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Home > Fitness & Health > Health Library > High-Risk Pregnancy
Your pregnancy is called high-risk if you or your baby has an increased chance of a health problem. Many things can put you at high risk. Being called "high-risk" may sound scary. But it's just a way for doctors to make sure that you get special attention during your pregnancy. Your doctor will watch you closely during your pregnancy to find any problems early.
The conditions listed below put you and your baby at a higher risk for problems, such as slowed growth for the baby, preterm labor, preeclampsia, and problems with the placenta. But it's important to remember that being at high risk doesn't mean that you or your baby will have problems.
Your health plan may have its own list of what makes a pregnancy high-risk. In general, your pregnancy may be high-risk if:
Other health problems can make your pregnancy high-risk. These include heart valve problems, sickle cell disease, asthma, lupus, and rheumatoid arthritis. Talk to your doctor about any health problems you have.
You will have more visits to the doctor than a woman who does not have a high-risk pregnancy. You may have more ultrasound tests to make sure that your baby is growing well. You will have regular blood pressure checks. And your urine will be tested to look for protein (a sign of preeclampsia) and urinary tract infections.
Tests for genetic or other problems also may be done, especially if you are 35 or older or if you had a genetic problem in a past pregnancy.
Your doctor will prescribe any medicine you may need, such as for diabetes, asthma, or high blood pressure.
Talk to your doctor about where he or she would like you to give birth. Your doctor may want you to have your baby in a hospital that offers special care for women and babies who may have problems.
If your doctor thinks that your health or your baby's health is at risk, you may need to have the baby early.
Some women will see a doctor who has extra training in high-risk pregnancies. These doctors are called maternal-fetal specialists, or perinatologists. You may see this doctor and your regular doctor. Or the specialist may be your doctor throughout your pregnancy.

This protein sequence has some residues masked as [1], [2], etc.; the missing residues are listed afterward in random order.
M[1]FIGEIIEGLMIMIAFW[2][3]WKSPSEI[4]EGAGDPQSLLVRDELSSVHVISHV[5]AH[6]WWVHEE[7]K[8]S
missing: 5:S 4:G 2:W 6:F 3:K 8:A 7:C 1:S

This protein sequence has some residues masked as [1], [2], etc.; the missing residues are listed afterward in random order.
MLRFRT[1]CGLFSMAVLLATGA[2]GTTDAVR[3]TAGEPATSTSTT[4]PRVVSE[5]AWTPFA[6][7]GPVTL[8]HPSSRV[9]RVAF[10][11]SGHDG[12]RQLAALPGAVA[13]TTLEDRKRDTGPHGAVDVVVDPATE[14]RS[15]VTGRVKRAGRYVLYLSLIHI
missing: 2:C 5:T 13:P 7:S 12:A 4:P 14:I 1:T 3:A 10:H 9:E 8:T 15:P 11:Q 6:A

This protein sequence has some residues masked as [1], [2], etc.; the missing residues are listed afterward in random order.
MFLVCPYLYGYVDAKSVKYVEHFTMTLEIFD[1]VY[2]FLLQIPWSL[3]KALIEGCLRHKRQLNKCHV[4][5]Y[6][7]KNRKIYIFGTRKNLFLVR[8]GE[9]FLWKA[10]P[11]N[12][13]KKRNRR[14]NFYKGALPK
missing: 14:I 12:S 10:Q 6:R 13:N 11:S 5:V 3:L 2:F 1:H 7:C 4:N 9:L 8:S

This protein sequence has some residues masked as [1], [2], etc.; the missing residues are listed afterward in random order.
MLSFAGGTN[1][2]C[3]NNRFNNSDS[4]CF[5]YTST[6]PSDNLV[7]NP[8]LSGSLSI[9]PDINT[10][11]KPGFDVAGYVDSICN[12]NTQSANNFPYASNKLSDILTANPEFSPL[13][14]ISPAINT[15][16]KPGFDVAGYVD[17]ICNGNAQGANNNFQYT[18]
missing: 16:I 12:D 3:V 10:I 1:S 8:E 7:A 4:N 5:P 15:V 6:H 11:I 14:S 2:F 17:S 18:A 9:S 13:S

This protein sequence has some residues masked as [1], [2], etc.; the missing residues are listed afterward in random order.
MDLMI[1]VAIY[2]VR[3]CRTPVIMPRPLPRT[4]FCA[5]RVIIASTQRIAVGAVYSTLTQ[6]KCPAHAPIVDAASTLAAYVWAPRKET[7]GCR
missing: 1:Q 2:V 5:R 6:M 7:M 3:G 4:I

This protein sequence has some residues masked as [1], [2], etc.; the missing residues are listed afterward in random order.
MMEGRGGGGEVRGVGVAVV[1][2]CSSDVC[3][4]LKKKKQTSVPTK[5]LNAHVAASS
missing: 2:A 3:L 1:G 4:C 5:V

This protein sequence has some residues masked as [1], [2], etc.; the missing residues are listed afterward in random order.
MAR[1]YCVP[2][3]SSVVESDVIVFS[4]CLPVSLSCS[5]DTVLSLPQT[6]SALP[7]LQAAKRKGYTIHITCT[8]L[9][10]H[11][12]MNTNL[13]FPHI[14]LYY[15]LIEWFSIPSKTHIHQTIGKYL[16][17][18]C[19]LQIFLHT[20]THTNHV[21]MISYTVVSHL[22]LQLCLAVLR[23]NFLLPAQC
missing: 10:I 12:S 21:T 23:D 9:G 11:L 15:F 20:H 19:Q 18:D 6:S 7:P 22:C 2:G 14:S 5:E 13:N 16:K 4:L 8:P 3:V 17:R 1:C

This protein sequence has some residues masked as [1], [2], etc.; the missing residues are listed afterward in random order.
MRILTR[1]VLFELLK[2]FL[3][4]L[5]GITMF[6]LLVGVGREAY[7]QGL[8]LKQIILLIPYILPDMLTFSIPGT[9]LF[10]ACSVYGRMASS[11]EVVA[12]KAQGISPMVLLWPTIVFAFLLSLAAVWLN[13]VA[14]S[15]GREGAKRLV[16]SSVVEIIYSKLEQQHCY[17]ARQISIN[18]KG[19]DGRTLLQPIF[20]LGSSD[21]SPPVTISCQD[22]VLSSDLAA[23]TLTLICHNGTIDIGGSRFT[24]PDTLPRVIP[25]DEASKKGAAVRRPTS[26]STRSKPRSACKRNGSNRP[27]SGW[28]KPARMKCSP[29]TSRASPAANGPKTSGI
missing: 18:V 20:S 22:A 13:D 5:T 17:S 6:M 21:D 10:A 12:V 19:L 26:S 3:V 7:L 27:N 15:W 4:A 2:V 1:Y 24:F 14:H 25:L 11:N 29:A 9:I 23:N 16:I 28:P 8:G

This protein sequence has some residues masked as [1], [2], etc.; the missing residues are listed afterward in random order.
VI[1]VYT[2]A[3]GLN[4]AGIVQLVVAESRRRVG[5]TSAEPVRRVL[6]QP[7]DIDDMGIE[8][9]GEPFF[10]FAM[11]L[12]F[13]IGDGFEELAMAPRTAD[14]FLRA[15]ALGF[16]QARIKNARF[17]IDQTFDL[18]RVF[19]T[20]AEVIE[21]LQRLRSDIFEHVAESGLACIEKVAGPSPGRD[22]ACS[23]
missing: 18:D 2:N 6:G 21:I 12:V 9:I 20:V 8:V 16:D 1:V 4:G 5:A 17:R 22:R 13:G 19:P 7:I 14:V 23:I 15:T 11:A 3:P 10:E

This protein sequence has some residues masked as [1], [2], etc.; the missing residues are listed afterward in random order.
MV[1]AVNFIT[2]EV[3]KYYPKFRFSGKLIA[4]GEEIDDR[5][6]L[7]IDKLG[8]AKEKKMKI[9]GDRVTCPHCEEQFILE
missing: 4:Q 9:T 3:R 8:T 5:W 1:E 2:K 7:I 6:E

You can help yourself and your baby be as healthy as possible:
Your doctor may ask you to keep track of how much your baby moves every day.
Like any pregnant woman, you need to watch for any signs of problems. This doesn't mean that you will have any problems. But if you have any of these symptoms, it's important to get care quickly.
Call 911 or other emergency services right away if you think you need emergency care. For example, call if:
Call your doctor now or seek medical care right away if:
Other Works Consulted
Kendrick J, et al, (2015). Kidney disease and maternal and fetal outcomes in pregnancy. American Journal of Kidney Diseases, 66(1): 55–59. DOI: http://dx.doi.org/10.1053/j.ajkd.2014.11.019. Accessed August 26, 2015.
Mehta SH, Sokol RJ (2007). Methods of assessment for pregnancy at risk. In AH DeCherney et al., eds., Current Diagnosis and Treatment: Obstetrics and Gynecology, 10th ed., pp. 249–258. New York: McGraw-Hill.
National Institute of Child Health and Human Development (2012). High-Risk Pregnancy. Available online: http://www.nichd.nih.gov/health/topics/high_risk_pregnancy.cfm.
U.S. Preventive Services Task Force (2009). Folic acid to prevent neural tube defects. Available online: http://www.uspreventiveservicestaskforce.org/uspstf/uspsnrfol.htm.
Current as of:
February 11, 2020
Author: Healthwise StaffMedical Review: Sarah Marshall MD - Family MedicineE. Gregory Thompson MD - Internal MedicineAdam Husney MD - Family MedicineKathleen Romito MD - Family MedicineWilliam Gilbert MD - Maternal and Fetal Medicine
Current as of: February 11, 2020
Author: Healthwise Staff
Medical Review:Sarah Marshall MD - Family Medicine & E. Gregory Thompson MD - Internal Medicine & Adam Husney MD - Family Medicine & Kathleen Romito MD - Family Medicine & William Gilbert MD - Maternal and Fetal Medicine
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